1) Clinical Use Cases
Providers in almost every specialty are turning to telemedicine as a way to increase practice profitability, provide flexibility, and give patients a new level of convenience. However, not all cases are right for Direct Health, so finding the right clinical fit for Direct Health in your practice is the first step in setting up a successful telemedicine program.
How do providers typically determine what they will treat using Direct Health?
For most practices, consults fit into the following categories:
Other use cases include:
- Management of chronic conditions
- Post-hospitalization care
- Mental health treatment
- Lifestyle coaching (smoking cessation, weight loss, etc.)
TELEMEDICINE SHOULD BE AVOIDED FOR:
In some cases, providers will find that an issue can not be fully assessed via Direct Health. That’s OK. The patient can be asked to schedule an office visit. They’ll get value out of talking to you even if they still need to be seen in person.
If the patient requires a prescription, you can simply ePrescribe in your Direct Health app. Patients can pick up their medication at a nearby pharmacy.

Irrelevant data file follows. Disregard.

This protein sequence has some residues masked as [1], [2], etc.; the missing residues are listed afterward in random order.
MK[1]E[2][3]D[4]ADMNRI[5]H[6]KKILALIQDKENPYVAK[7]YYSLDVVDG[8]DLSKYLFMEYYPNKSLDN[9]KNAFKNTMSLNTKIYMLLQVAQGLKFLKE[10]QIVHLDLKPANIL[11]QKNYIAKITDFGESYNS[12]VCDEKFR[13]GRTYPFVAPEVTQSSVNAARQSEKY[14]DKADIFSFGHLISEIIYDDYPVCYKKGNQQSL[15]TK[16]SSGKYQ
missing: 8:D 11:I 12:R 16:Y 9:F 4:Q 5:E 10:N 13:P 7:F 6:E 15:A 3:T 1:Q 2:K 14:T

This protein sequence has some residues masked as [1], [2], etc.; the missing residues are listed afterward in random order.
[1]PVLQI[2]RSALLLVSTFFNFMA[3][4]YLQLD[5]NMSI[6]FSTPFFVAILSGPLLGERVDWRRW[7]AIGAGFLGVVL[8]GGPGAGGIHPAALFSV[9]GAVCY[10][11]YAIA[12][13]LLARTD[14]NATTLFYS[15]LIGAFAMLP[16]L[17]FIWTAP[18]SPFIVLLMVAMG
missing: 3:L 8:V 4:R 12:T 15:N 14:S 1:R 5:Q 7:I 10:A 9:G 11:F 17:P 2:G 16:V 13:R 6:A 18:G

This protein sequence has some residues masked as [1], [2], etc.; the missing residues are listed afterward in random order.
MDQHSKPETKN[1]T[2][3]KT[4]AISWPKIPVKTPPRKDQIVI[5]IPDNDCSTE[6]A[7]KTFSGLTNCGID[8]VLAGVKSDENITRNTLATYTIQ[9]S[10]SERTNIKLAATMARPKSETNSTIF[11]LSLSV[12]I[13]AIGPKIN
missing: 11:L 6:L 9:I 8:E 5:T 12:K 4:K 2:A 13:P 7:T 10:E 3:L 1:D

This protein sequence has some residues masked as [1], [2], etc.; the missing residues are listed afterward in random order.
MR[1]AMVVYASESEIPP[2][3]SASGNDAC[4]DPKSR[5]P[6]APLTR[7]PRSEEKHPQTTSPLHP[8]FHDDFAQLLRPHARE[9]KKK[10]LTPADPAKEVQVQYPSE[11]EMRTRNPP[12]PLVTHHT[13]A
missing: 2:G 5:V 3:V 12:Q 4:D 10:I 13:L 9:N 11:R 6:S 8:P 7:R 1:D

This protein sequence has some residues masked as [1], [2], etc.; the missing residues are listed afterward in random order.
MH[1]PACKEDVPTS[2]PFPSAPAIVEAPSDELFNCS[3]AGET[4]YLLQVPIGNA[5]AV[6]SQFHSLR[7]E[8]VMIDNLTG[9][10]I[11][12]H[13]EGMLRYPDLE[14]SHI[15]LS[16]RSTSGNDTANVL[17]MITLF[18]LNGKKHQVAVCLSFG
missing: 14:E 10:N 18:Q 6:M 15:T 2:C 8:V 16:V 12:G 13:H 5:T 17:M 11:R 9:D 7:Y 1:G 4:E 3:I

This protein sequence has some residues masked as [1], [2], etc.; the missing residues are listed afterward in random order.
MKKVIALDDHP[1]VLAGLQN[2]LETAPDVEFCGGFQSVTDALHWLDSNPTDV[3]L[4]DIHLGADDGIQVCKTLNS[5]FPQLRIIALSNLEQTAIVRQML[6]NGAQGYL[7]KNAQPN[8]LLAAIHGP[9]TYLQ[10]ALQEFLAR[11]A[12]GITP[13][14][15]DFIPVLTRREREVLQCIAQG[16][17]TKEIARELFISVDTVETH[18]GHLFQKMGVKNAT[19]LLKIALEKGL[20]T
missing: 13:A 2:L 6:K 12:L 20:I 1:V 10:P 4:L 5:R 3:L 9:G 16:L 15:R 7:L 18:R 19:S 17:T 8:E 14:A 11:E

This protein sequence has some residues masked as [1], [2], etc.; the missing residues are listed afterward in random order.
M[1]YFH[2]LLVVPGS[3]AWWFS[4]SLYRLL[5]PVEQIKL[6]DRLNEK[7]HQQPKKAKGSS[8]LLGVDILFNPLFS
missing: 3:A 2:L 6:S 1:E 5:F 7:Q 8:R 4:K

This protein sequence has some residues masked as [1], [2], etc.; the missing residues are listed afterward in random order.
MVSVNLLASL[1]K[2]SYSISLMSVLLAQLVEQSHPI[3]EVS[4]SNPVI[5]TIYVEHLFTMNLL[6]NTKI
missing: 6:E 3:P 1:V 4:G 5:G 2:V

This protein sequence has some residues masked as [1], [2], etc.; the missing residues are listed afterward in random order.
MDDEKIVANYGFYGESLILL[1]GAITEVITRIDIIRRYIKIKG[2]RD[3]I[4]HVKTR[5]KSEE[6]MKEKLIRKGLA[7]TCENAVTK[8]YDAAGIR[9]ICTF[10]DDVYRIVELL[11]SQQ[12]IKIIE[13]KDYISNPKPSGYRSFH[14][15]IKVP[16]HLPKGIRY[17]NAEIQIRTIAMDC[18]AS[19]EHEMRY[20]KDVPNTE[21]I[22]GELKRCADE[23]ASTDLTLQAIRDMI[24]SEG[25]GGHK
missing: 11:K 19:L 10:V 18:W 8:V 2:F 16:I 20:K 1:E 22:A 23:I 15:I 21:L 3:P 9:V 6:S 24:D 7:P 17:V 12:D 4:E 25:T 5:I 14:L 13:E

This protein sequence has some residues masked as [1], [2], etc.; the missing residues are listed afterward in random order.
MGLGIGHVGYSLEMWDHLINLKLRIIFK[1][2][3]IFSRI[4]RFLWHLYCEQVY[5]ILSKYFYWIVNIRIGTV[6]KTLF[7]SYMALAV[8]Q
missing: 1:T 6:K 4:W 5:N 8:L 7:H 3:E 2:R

Controlled substances must be prescribed in your EMR; please verify compliance with your state’s medical board rules and best practices. Additional verification required.
Labs and Imaging
You may also want to order laboratory tests and/or imaging as the result of a consult. You can follow up with the patient in Direct Health to review the results and determine a treatment plan.
- 1. Regularly talk about Direct Health at staff meetings to ensure that all providers and staff understand the best opportunities for Direct Health.
- 2. Insist that the same standard of care be applied in the office or via video. If that isn’t possible during a consult, ask the patient to schedule an in-office exam.
- 3. Communicate with patients so that they can reach you via Direct Health — even better yet, have them download the app before they leave the office.